In defense of “Syntactic Sugar”

One of my biggest career pet peeves as a software developer is when I see other developers derisively write “Well, that is just syntactic sugar in response to a proposal for improving a programming language.

So today I want to write in defense of this often maligned underdog, and explain why syntactic sugar not only should not be scorned but it is instead that the type of syntactic sugar that exists is one of the more important considerations when selecting a programming language.

Or as a friend of mine would often say “Besides that Mrs Lincoln, how was the play?”

But before I go on let me say what I am advocating for is well-designed and well-vetted syntactic sugar that solidly addresses well-known use-cases, and not just any old whim some random developer has an idea for.

It can improve clarity

Good syntactic sugar can significantly improve clarity. A one point in time the venerable foreach loop — now found in different dialects in many different modern languages — was considered syntactic sugar because you could of course do the same thing with a for loop where you manually need to set and then increment an index variable.

It can eliminate entire classes of errors

Syntactic sugar can, when applied to the right problems, can minimize and/or eliminate certain class of errors. Consider again the venerable foreach loop and the magnitude of “off-by-one” errors that eliminated by software developers allowed to use it instead of being required to use the lower-level for loop.

It can minimizes maintenance requirements

This is probably the most insidious problem that syntactic sugar can address, the difficulty of maintaining a program that, by definition was either developed by a different developer or long enough ago that many aspects of the internal code have been forgotten. Now add to that the need to understand code that is less clear that it could be. This adds up to a problem.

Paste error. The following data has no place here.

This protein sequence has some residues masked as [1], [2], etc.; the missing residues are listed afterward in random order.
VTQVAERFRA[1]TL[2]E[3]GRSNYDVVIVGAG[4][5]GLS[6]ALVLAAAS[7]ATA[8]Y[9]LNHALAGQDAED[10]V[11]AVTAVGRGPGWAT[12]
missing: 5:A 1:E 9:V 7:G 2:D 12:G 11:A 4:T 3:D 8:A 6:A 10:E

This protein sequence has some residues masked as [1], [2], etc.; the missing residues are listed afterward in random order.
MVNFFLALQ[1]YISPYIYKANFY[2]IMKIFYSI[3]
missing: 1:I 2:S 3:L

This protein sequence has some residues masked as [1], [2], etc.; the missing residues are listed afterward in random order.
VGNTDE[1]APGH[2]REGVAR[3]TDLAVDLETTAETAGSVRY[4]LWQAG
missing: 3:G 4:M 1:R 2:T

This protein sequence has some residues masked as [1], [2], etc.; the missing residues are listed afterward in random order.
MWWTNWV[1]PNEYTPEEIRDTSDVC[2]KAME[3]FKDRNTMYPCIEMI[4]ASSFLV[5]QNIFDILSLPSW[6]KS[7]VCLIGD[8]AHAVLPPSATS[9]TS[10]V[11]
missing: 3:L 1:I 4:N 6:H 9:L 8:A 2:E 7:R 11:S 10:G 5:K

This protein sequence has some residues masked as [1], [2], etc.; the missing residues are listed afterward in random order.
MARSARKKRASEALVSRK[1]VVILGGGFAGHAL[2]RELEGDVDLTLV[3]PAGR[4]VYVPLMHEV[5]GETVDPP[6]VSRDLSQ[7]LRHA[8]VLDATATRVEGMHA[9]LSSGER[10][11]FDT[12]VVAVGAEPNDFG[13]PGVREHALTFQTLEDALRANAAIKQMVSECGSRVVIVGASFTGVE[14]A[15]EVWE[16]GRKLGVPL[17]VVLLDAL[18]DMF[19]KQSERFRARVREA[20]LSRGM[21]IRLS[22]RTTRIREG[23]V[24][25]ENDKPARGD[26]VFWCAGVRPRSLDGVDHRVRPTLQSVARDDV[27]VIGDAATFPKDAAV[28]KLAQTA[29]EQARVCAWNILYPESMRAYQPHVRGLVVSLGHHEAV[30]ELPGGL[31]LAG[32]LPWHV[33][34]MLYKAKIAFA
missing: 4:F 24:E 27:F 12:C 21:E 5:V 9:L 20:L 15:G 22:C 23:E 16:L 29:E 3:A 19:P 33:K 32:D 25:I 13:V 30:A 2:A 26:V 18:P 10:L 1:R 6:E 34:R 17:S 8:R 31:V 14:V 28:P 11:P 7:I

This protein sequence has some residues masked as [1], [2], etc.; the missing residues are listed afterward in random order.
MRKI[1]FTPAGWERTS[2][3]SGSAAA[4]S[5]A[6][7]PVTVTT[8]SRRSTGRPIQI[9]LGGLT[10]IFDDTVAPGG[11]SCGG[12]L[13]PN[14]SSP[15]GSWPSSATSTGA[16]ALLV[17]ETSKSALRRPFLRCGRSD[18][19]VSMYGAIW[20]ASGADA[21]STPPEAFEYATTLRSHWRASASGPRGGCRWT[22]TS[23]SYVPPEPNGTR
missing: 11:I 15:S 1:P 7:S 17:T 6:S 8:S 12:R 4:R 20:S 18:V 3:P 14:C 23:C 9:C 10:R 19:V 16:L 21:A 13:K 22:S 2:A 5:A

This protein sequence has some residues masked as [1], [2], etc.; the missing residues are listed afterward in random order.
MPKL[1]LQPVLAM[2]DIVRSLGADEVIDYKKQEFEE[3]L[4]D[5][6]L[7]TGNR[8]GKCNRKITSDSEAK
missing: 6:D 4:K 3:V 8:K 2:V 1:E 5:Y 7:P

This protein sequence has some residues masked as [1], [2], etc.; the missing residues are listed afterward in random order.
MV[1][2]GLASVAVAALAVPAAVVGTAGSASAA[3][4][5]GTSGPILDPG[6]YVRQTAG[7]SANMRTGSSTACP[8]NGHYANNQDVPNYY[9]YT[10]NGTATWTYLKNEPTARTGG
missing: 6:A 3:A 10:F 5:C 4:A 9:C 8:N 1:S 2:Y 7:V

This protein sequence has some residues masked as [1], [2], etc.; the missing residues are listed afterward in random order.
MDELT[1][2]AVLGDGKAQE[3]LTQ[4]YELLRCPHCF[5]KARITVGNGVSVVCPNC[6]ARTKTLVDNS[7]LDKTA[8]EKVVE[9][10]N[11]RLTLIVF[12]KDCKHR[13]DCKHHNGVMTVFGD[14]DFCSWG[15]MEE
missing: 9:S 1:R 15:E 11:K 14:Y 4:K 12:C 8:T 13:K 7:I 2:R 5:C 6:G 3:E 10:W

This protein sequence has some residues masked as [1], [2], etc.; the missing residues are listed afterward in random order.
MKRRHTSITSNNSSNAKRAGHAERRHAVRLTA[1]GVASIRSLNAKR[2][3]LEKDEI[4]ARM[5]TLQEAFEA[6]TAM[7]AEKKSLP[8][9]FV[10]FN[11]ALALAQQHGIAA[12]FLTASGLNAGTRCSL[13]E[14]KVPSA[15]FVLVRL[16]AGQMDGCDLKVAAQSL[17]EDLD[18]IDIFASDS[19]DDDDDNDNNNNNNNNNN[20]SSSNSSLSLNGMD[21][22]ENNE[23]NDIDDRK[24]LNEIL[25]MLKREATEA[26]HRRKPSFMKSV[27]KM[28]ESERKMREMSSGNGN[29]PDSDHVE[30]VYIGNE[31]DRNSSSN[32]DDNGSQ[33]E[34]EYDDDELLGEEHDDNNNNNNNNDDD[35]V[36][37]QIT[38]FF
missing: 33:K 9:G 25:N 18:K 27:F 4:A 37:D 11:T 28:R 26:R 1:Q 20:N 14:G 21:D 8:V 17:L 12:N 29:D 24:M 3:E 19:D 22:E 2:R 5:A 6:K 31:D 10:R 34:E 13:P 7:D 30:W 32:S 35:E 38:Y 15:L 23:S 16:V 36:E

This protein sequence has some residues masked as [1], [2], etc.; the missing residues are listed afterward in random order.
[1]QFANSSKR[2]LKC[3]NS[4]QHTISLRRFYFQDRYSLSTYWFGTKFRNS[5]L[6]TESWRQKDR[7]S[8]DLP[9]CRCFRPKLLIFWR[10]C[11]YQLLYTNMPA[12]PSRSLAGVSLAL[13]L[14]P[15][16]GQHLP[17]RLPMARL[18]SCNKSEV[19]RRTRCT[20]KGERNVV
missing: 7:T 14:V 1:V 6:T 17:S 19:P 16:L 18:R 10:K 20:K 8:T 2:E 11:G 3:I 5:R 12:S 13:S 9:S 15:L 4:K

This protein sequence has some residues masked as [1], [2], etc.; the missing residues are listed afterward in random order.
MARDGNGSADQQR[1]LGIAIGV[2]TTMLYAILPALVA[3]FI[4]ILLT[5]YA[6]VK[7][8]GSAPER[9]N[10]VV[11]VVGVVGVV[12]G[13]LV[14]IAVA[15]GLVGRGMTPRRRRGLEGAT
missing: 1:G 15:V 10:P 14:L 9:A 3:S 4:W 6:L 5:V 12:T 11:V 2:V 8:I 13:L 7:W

Thus is lack of a requested syntactic sugar results in software that is harder to maintain then IMO it is hard to justify its exclusion, especially if said feature can minimize the need for future refactoring.

It can increase productivity

It should come as a forgone conclusion that if a syntactic sugar can eliminate the need to thinking through an algorithm and also can eliminate certain classes of errors that syntactic sugar can increase, and potentially significantly increase programmer productivity.

Assuming that said syntactic sugar does not negatively impact performance, isn’t that almost the entire reason we have programming languages to being with? Otherwise why are we now all still programming in assembler?

It can make programming feel “fun”

Scientists have effectively proven that using one’s brain depletes one’s physical energy, and solving low-value problems again and again can feels tedious and for smart people can be very demotivating.

So although “fun” is probably the most subjective of justifications, a good syntactic sugar makes programming feel like less effort, and thus allows developer to feel like they are having more fun when programming. And it would seem intuitively obvious that people of all stripes would gravitate to tasks that are more fun vs. less when given the option.

It can increase language adoption

Which brings us to programming language adoption. The people I have seen most often argue against syntactic sugar are the very developers who would likely end up having to implement it so to them “syntactic sugar” represents a negative.

However, if those same developers consider ever-greater adoption of their programming language a positive then I posit they would do best to reconsider their aversion to “syntactic sugar” and embrace it rather than deride it.

P.S. In offense of bad syntactic sugar

But not all syntactic sugar is good. Many things that could be consider syntactic sugar fly in the face of the reasons you should want to add said sugar. Generics, for example.


Do not argue against syntactic sugar in it’s own right because good syntactic sugar can make for much better programs.

Instead argue against bad syntactic sugar, meaning changes to a programming language that makes source code less clear and harder to maintain, makes coding more error prone,and that adds tedium to the task of programming.

Ask these questions

So when considering syntactic sugar:

  1. Will it clarify code?
  2. Will it minimize errors?
  3. Will it simplify maintenance?
  4. Will it improve productivity?
  5. Will it reduce mental burden?
  6. Will it increase adoption?
  1. Will it diminish code clarity?
  2. Will it increase likelihood of errors?
  3. Will it complicate maintenance?
  4. Will it reduce productivity?
  5. Will it increase mental burden?
  6. Will it lessen adoption?

If for any given syntactic sugar proposal the answer is “yes” for at least several of the first six (6) questions and not “no” for any of the remaining six (6) questions then — at least in my opinion — the proposed feature should be a slam-dunk for addition to the language.